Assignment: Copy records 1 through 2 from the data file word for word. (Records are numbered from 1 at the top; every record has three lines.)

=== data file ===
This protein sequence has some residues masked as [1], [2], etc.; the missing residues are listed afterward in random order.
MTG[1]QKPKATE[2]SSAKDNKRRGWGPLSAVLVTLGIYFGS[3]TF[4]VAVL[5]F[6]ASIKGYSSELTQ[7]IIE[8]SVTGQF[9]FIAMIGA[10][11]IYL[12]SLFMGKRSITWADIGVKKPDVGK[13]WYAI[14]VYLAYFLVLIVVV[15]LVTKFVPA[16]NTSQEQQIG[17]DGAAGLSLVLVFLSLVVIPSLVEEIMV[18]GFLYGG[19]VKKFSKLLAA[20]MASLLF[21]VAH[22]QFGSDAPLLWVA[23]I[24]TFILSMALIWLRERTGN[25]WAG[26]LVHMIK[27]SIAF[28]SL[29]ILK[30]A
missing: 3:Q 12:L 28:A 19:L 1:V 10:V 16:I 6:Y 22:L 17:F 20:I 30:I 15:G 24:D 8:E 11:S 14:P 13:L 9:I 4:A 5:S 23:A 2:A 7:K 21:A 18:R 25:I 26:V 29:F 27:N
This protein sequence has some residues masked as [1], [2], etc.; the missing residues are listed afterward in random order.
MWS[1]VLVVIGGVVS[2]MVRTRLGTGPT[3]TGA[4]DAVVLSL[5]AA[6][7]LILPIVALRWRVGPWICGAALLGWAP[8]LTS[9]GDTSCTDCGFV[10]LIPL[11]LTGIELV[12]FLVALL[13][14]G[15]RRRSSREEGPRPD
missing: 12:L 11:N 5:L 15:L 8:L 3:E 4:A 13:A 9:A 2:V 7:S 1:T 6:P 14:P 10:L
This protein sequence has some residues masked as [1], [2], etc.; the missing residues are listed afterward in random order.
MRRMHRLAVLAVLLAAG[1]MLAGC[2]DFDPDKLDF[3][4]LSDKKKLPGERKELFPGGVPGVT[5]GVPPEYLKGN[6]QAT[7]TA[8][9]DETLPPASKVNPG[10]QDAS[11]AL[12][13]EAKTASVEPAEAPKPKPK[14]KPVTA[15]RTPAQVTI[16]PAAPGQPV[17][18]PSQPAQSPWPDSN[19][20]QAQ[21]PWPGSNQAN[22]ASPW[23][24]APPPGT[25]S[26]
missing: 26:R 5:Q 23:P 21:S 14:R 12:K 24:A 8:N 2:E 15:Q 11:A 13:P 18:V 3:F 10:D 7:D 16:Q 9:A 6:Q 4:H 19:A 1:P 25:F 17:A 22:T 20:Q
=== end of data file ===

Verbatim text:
This protein sequence has some residues masked as [1], [2], etc.; the missing residues are listed afterward in random order.
MTG[1]QKPKATE[2]SSAKDNKRRGWGPLSAVLVTLGIYFGS[3]TF[4]VAVL[5]F[6]ASIKGYSSELTQ[7]IIE[8]SVTGQF[9]FIAMIGA[10][11]IYL[12]SLFMGKRSITWADIGVKKPDVGK[13]WYAI[14]VYLAYFLVLIVVV[15]LVTKFVPA[16]NTSQEQQIG[17]DGAAGLSLVLVFLSLVVIPSLVEEIMV[18]GFLYGG[19]VKKFSKLLAA[20]MASLLF[21]VAH[22]QFGSDAPLLWVA[23]I[24]TFILSMALIWLRERTGN[25]WAG[26]LVHMIK[27]SIAF[28]SL[29]ILK[30]A
missing: 3:Q 12:L 28:A 19:L 1:V 10:V 16:I 6:Y 22:L 17:F 20:I 30:I 15:G 24:D 8:E 11:S 14:P 13:L 9:I 4:A 5:S 23:A 2:A 7:K 21:A 18:R 25:I 26:V 29:F 27:N
This protein sequence has some residues masked as [1], [2], etc.; the missing residues are listed afterward in random order.
MWS[1]VLVVIGGVVS[2]MVRTRLGTGPT[3]TGA[4]DAVVLSL[5]AA[6][7]LILPIVALRWRVGPWICGAALLGWAP[8]LTS[9]GDTSCTDCGFV[10]LIPL[11]LTGIELV[12]FLVALL[13][14]G[15]RRRSSREEGPRPD
missing: 12:L 11:N 5:L 15:L 8:L 3:E 4:A 13:A 9:A 2:V 7:S 1:T 6:P 14:P 10:L